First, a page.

Cheminfo-to-web Project

Open Babel Demo

Overview

To use the OpenBabel JS compilation, the script file firstly be included in HTML file:

<script src="openbabel.js"></script>

After the scripts being loaded, an OpenBabel module could be created:

var OpenBabel = OpenBabelModule();

Then all useful classes are can be accessed from this module. In native OpenBabel, the core class to do data format conversion is OBConversion. For some reason, in JavaScript compiliation, a wrapper class ObConversionWrapper is created to wrap functions of OBConversion. Most of I/O job can be done with this wrapper class.

Enumeration Supported Formats

OpenBabel supports a lot of different chemical formats (note that not all of them are ported to JavaScript currently). To list all of them, the following JavaScript code can be used:

var conv = new OpenBabel.ObConversionWrapper();  // create ObConversionWrapper instance
try
{
	// list all supported input/output formats, use '\n' to separate between each format string
	var sInputFormats = conv.getSupportedInputFormatsStr('\n');
	var sOutputFormats = conv.getSupportedInputFormatsStr('\n');
	console.log(sInputFormats);
	console.log(sOutputFormats);
}
finally
{
	conv.delete();  // free ObConversionWrapper instance
}

Live demo:


 

It can be seen from the demo above that the each item of returned format string of getSupportedInputFormatsStr / getSupportedOutputFormatsStr contains two parts: format id and format description with a delimiter of "--". You can then extract the id and get more informations from it:

var conv = new OpenBabel.ObConversionWrapper();  // create ObConversionWrapper instance
try
{
	var formatId = "mol";
	var formatInfo = conv.getFormatInfoById(formatId);  // returns detailed format info
	console.log(formatInfo.id, formatInfo.mimeType, formatInfo.specificationURL, formatInfo.description);
}
finally
{
	conv.delete();  // free ObConversionWrapper instance
}

Live demo:


Convert between Data Formats

The dominate use of class ObConversionWrapper is to do conversion between different data formats:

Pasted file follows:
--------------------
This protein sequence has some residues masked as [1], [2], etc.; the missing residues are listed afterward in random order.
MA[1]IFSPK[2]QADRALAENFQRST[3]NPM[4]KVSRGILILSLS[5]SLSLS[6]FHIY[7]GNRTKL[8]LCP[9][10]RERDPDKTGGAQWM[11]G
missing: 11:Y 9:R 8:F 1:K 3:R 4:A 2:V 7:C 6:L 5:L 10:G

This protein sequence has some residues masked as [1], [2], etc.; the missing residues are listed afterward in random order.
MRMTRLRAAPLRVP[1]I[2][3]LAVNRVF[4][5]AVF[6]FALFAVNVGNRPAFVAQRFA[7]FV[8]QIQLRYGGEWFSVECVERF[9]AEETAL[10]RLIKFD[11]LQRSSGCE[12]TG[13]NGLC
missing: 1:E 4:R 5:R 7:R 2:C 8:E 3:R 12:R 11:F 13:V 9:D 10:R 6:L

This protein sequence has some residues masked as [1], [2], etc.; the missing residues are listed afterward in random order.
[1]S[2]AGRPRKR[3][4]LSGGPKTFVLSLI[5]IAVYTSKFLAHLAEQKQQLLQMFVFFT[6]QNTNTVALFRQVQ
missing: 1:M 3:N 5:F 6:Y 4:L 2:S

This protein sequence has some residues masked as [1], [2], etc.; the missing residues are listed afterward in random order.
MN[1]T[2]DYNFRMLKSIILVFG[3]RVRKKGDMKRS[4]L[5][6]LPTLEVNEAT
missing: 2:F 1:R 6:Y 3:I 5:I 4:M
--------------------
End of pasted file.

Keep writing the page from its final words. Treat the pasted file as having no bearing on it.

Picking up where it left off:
var conv = new OpenBabel.ObConversionWrapper();  // create ObConversionWrapper instance
try
{
	var inData = '...';   // set input data
	conv.setInFormat('', 'mol');  // set input format by file extension
		// the input format can also be set by MIME type:
		// conv.setInFormat('chemical/x-mdl-molfile');
	var mol = new OpenBabel.OBMol();  // create a new molecule object...
	conv.readString(mol, inData);  // ... and load it with input data
	conv.setOutFormat('', 'pdb');  // set out format by file extension
	var outData = conv.writeString(mol, false);  // get output data, do not trim white spaces
	console.log(outData);
}
finally
{
	conv.delete();  // free ObConversionWrapper instance
}

It is noticeable that during the conversion, an OBMol object is created. This object holds the structure of a molecule, and you can even manipulate it with OpenBabel API before saving it. For example, the following code will change mass number of all C atoms in molecule to 13:

// ...
var mol = new OpenBabel.OBMol();
conv.readString(mol, inData);
var atomCount = mol.NumAtoms();  // get atom number of molecule
for (var i = 0; i < atomCount; ++i)
{
	var atom = mol.GetAtom(i + 1);  // note: OpenBabel atom starts with index 1, not 0
	var atomicNum = atom.GetAtomicNum();
	if (atomicNum === 6)  // is C atom
	{
		atom.SetIsotope(13)  // change mass number to 13
	}
}
// ...

Live demo:





Force Field Calculation

Aside from molecule I/O, Open Babel supports molecular modeling to some degree. The core class OBForceField is also exported in current JavaScript compilation. It can be called in a similar way to native C++ code. For example, the following codes calculate the energy of a molecule (the JavaScript codes are actaully borrowed from C++ code from obenergy program of OpenBabel):

var FF = new OpenBabel.OBForceField.FindForceField("ghemical");
FF.SetLogLevel(3); // OBFF_LOGLVL_HIGH
if (!FF.Setup(mol))
	console.log('Error set force field');
var sUnit = FF.GetUnit();
var msg = 'Molecule total energy: ' + FF.Energy(true) + sUnit + '\n'
	+ '  Bond stretching energy: ' + FF.E_Bond(true) + sUnit + '\n'
	+ '  Angle bending energy: ' + FF.E_Angle(true) + sUnit + '\n'
	+ '  Stretch bending energy: ' + FF.E_StrBnd(true) + sUnit + '\n'
	+ '  Torsional energy: ' + FF.E_Torsion(true) + sUnit + '\n'
	+ '  Out-Of-Plane bending energy: ' + FF.E_OOP(true) + sUnit + '\n'
	+ '  Van der Waals energy: ' + FF.E_VDW(true) + sUnit + '\n'
	+ '  Electrostatic energy: ' + FF.E_Electrostatic(true) + sUnit + '\n';
console.log(msg);
			

Live demo: